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Sunday, June 30, 2013

The Gospel of God's Grace # 50

A Study of the Epistle to the Romans

[Wonderful explanations!]

Sanctification: The Wrong Way by Works of the Law

Perhaps the most outstanding characteristic of chapter seven is the occurrence of those personal pronouns, which occur over and over again in the chapter. From verse seven to the end of the chapter, the personal pronoun "I" occurs thirty times! The personal pronoun "me" occurs twelve times; the personal pronoun "my" occurs four times; and "myself", once. Forty-seven times the personal pronoun occurs in nineteen verses. That is the picture of the defeated Christian, the Christian who has failed to reckon the "I" to be dead and has not yet experienced Galatians 2:20. As long as a person is contented to talk about "I," "my", "me," and "myself," utter defeat is all that he will meet in the course of life. It is most significant that this chapter which displays the most utter human defeat combines it with a persistent use of the personal pronoun.

The first verse of chapter 7 strikes the keynote of the chapter: "Know ye not, brethren, how that the law hath dominion over a man as long as he liveth?" Here are the divisions of the chapter: 1. law and the Christian (7?1-6); 2. law and sin (7:7:13); 3. law and the carnal man (7:14-25). There is a very close, logical connection between these three divisions. The first three verses set forth an established fact: the believer is dead to the law; he is through with the law forever!

Out of the fifth verse a question arises. "The sinful  passions which were through the law", Paul says. If the inclination to sin comes from the law, then isn't the law something sinful? Paul answers that question in the second division by affirming that the law is holy. Look at the twelfth verse for a clear statement of this fact.

But another question will emerge right here. If the law is holy, then why cannot the law make the Christian holy? The answer follows logically, "We know that the law is spiritual: but I am carnal" (7:14), and that is why a good and holy law cannot make a person holy. Not because there is anything the matter with the law, but because the person is "carnal."

Thus, an established fact is laid down in the first division; and then the two other sections answer two questions that arise out of that fact.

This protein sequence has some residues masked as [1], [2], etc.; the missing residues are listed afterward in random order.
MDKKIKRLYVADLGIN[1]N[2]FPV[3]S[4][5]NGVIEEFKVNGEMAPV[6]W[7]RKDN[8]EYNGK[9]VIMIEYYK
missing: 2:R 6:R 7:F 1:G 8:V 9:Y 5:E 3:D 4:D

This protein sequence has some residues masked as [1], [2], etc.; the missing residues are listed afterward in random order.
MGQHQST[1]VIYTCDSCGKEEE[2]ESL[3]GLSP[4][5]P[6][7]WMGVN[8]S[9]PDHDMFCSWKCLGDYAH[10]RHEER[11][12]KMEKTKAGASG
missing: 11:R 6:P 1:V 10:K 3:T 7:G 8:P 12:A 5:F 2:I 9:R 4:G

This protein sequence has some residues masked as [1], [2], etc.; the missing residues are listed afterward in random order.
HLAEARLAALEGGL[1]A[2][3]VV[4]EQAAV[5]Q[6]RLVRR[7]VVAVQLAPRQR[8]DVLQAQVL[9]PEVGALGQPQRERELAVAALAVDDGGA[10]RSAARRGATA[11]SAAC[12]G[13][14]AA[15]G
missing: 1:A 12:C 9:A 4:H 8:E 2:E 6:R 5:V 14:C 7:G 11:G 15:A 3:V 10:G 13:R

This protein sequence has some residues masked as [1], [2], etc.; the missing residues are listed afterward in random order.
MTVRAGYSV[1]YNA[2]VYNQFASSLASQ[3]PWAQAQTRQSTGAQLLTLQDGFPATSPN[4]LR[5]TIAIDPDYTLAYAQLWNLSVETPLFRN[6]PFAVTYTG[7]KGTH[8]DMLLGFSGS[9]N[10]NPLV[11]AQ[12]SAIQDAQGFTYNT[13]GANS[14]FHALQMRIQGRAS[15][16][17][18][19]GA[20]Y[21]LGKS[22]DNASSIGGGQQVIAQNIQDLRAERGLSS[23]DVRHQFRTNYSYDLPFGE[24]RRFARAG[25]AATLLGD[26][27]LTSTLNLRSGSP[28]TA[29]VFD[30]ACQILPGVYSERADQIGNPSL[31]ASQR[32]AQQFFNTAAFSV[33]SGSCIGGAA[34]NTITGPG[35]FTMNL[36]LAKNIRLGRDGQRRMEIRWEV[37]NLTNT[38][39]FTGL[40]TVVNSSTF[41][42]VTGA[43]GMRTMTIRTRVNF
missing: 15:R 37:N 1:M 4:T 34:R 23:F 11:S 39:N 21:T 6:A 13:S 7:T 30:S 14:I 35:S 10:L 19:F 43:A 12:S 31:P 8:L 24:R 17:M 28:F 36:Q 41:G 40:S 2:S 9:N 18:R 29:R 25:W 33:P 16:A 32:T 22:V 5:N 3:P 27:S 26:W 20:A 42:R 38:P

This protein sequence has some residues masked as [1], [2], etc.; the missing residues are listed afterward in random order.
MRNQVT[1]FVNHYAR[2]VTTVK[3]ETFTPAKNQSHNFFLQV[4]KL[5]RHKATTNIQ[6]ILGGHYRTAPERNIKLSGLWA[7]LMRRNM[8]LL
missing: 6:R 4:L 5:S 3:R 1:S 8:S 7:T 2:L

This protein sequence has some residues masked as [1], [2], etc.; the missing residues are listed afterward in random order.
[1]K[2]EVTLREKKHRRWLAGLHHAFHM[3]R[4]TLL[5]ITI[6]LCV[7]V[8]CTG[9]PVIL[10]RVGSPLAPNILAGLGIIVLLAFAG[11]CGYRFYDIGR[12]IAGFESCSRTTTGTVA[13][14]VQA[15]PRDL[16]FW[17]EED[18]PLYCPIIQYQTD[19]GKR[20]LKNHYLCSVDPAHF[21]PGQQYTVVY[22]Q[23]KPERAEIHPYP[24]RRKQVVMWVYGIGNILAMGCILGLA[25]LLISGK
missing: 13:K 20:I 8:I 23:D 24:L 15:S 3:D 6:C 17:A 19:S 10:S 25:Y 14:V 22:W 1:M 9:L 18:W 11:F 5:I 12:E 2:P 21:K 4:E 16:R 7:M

Law and the Christian

"The law hath dominion over a man as long as he lives." This is a generally accepted fact concerning the laws of men, but ignored in relation to the law of God. Paul is talking to those Christians who have failed to account themselves dead back there at the time of faith. Here is a fellow who has said, "No." This man has failed to see it; he is still talking about "I", what "I can do." He still lives as the old self and has not reckoned himself to be dead with Christ. Now Paul says, "Don't you know that the law has dominion over a man as long as he lives?"

Verses 2 and 3 give an illustration from the law itself. Paul takes an illustration from the law to prove that the Christian is not under the law. These two verses teach that the woman who has a husband is bound by law to the husband as long as  he lives; but if the husband dies, she is discharged from the law of her husband. If he is not dead, and she marries another, she will be called an adulteress, and that word "called" means publicly branded. But if the husband dies, she is free from the law.

Verses 4 to 6 make the application. A man is bound to the law for life, just as the woman was bound to her husband. But through the death of Christ, the man was made dead to the law. It looks as if Paul has mixed up his illustration. In the first instance it was the husband who died. Now Paul says, "Ye are dead." But this is not an analogy, which corresponds in every point; it is an illustration. Paul wanted to establish the fact that the marriage bond cannot be broken except by death. It does not matter who dies. He could not say that the law dies. The law of God never dies. The Jews would have had Paul in a moment, had he said the law died. He says that we were made dead through the death of Christ. We died with Him, and that broke the relationship. That is the application. 

But that is not the end. To paraphrase Paul, "You died to the law in order that you should be joined to another, that is, Him who was raised from the dead, so that you might be fruitful to God." And so, while some say this is a dangerous doctrine, that of being dead to the law, do not forget that there are two things that go together: first, freedom from the law; second, union with Christ. And that combination makes it safe!! God cuts us loose from the law and then joins us to Jesus Christ; and that union insures that we shall bring forth fruit to God, and not to sin, as before. 

"Now we have been discharged [or delivered] from the law, having died to that wherein we were held; so that we serve in newness of the spirit, and not in oldness of the letter" (7:6). The word "spirit" should be capitalized, for it is the Holy Spirit.

This, then, is the figure Paul draws in the first six verses. First of all, though we were joined to the law, having died in Christ broke that relationship. While joined to the law, you brought forth "fruit unto death," which is the issue of that marriage; but when joined to Him who is raised from the dead, you produced "fruit unto God."

~Alva J. McClain~

(continued with # 51 - "The Law and Sin")

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